Moreover, ILOG’s business rules capability is embedded within IBM WebSphere Process Server and WebSphere Application Server. It is interesting to note here that IBM also partners with ILOG's foes Fair Isaac Corporation and Corticon Techologies for their BPM and rules management capabilities. Last but not least, ILOG BRMS engine also runs IBM’s InfoSphere Master Data Management (MDM) Server and IBM FileNet enterprise content management (ECM) offering [evaluate this product].

As another marquee partnership, SAP uses ILOG's optimization engine embedded within SAP Advanced Planning & Optimization (SAP APO) and possibly within other SAP SCM suite’s applications [evaluate this product].

Former Manugistics (now part of JDA Software) has also embedded ILOG algorithms in several products, most notably in the strategic network design product.  i2 Technologies (ironically, also soon to be part of JDA Software) did as well dating back to the Intertrans Logistics Solutions Limited (ITLS) acquisition 10 years ago.  However, for some of the most complex SCM products (i.e., inventory optimization and manufacturing scheduling/sequencing), both Manugistics and i2 have developed proprietary algorithms (oftentimes heuristic-based ones).

BPM Is in Play Here, Duh!

Software tools, rather than enterprise applications, are primary targets of IBM purchases. It is thus not a big revelation here that IBM has acquired ILOG primarily for its market-leading business rules generation capabilities. Business rules engines are at the core of any service oriented architecture (SOA), complex event processing (CEP), Business Activity Monitoring (BAM) and/or BPM  infrastructure, because they enable change of the underlying logic of business applications to nimbly adapt to new business conditions (environment), risk management policies, or local regulations.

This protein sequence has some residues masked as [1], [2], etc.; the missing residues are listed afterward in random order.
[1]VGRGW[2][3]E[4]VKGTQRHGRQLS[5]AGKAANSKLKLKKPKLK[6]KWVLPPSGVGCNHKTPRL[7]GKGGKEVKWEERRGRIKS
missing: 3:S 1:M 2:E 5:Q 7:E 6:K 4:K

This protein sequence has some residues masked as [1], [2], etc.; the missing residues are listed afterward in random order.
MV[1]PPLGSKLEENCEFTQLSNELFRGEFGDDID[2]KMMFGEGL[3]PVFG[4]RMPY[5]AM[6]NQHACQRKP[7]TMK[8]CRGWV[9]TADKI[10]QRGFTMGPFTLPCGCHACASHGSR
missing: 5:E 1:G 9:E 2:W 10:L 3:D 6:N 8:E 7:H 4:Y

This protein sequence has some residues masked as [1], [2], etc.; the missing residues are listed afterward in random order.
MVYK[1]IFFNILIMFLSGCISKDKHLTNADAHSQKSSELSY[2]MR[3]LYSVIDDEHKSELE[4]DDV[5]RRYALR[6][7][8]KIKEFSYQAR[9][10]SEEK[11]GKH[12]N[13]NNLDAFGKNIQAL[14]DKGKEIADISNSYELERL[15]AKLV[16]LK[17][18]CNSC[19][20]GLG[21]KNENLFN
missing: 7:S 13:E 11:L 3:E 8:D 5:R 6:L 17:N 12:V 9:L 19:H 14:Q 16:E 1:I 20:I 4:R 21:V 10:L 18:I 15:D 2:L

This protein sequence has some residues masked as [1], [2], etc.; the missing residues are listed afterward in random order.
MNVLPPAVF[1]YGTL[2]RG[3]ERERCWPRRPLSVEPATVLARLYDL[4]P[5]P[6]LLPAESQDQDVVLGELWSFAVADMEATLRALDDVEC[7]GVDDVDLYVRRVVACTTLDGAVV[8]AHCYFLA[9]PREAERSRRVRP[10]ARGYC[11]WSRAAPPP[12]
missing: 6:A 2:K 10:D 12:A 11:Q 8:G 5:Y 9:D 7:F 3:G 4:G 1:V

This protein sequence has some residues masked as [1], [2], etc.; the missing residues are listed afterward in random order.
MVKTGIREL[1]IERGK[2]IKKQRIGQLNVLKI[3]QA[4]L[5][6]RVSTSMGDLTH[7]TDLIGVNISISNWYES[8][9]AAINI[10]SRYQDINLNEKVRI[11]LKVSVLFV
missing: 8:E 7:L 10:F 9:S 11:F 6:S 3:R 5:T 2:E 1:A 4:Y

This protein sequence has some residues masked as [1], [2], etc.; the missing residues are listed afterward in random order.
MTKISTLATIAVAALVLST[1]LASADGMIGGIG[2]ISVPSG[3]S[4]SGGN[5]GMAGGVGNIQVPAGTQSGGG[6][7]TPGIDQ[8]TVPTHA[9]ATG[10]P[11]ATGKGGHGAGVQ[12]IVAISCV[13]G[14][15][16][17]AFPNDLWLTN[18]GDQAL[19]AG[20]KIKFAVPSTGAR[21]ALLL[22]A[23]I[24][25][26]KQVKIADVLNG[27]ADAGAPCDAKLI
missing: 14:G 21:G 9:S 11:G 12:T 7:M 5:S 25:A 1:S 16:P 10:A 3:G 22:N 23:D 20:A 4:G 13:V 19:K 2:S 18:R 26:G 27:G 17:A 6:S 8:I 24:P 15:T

IBM plans to much more tightly combine (than it has been done so far via ILOG extensions) its BPM, business optimization, and SOA technologies with ILOG's BRMS software. When completed, the acquisition should strengthen IBM's BPM and SOA positions by providing customers with a full set of rule management tools for complete and near-real-time business information and application lifecycle management (ALM). The unified business process modeling & design, process execution, BAM & analysis, and human interaction & collaboration capabilities will be able to work across a variety of platforms, including IBM's WebSphere application development and management platform.

With more than 6,550 client engagements worldwide, IBM is a worldwide leader in the SOA  and BPM markets. This leadership is further illustrated by a community of greater than 120,000 architects and developers, more than 150 universities incorporating IBM's SOA and BPM curricula, and more than 6,000 IBM Business Partners building SOA skills, solutions, and practices.

While IBM has a basic rules management capability in its WebSphere Process Server, the planned acquisition of ILOG should close a notable gap in the native WebSphere business rule processing functionality. IBM's lack of a native cutting-edge BRMS technology limits its opportunity and credibility when compared to BPMS vendors such as Pegasystems, Lombardi Software [evaluate this product] or IDS Scheer, to name but a few.

Part 2 of this blog series will analyze the ongoing BPM/BRMS market dynamics. In the meantime, please send me your comments, opinions, etc. I would certainly be interested in your experiences with the BPM software category (if you are an existing user) or in your general interest to evaluate these solutions as prospective customers.